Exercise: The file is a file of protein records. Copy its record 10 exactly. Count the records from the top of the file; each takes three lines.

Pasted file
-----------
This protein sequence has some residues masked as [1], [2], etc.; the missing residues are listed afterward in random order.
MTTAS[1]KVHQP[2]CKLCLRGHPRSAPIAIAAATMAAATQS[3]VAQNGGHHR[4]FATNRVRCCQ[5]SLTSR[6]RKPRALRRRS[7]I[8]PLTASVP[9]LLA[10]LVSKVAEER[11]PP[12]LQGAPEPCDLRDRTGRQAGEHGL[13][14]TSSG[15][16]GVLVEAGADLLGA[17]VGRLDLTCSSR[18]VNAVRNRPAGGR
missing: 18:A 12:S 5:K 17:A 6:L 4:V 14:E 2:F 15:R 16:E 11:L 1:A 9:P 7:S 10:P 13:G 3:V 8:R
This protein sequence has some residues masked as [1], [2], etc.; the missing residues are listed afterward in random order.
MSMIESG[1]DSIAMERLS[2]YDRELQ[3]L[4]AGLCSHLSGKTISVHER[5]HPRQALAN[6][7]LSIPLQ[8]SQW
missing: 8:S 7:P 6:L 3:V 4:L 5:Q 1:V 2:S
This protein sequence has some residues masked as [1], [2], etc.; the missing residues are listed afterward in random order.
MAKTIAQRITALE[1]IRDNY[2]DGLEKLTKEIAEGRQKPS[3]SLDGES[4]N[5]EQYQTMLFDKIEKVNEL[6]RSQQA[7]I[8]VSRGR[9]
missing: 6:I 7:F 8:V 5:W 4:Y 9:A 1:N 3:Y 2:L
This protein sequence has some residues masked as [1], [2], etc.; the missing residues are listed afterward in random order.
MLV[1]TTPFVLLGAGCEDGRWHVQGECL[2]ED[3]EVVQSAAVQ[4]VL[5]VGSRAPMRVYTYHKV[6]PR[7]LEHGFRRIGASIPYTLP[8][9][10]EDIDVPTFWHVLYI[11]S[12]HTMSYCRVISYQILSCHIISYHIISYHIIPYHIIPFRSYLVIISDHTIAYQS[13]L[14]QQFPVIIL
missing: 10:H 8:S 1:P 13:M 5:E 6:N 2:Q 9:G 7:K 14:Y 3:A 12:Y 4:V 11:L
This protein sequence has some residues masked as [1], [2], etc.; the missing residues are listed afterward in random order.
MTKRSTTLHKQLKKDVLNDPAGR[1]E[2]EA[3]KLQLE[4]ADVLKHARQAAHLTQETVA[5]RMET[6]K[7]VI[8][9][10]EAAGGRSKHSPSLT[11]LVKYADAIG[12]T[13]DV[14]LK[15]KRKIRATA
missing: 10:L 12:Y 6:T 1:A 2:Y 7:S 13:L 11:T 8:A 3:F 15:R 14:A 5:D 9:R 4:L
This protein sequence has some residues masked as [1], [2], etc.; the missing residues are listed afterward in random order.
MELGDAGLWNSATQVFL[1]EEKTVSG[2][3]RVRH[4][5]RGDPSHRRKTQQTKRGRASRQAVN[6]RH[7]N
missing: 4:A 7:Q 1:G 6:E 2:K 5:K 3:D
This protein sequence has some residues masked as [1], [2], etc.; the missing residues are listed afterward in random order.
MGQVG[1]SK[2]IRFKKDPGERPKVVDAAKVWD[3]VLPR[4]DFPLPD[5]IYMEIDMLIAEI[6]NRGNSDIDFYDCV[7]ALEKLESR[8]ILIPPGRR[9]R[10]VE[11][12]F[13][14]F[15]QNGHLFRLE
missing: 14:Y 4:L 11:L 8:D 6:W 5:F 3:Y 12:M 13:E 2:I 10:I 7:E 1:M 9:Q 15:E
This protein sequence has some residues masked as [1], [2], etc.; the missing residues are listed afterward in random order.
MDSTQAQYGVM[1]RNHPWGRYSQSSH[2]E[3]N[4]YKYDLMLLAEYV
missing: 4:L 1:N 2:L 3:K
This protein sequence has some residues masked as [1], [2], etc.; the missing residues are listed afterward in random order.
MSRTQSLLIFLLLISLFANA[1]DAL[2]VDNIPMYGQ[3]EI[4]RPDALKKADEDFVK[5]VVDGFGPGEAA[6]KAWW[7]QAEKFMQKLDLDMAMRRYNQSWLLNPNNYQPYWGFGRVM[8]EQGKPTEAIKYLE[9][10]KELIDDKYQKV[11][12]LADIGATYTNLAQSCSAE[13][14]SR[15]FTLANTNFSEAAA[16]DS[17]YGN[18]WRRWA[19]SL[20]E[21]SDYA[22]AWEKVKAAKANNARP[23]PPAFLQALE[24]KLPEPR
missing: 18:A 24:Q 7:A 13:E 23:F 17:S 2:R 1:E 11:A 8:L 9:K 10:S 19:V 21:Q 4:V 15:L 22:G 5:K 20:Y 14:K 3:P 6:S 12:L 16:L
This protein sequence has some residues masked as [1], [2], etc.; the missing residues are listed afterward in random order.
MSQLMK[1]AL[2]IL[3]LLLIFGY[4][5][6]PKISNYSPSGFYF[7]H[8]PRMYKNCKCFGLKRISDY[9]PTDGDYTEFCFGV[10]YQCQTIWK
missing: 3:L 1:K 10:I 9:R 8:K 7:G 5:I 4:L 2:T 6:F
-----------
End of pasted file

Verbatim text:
This protein sequence has some residues masked as [1], [2], etc.; the missing residues are listed afterward in random order.
MSQLMK[1]AL[2]IL[3]LLLIFGY[4][5][6]PKISNYSPSGFYF[7]H[8]PRMYKNCKCFGLKRISDY[9]PTDGDYTEFCFGV[10]YQCQTIWK
missing: 3:L 1:K 10:I 9:R 8:K 7:G 5:I 4:L 2:T 6:F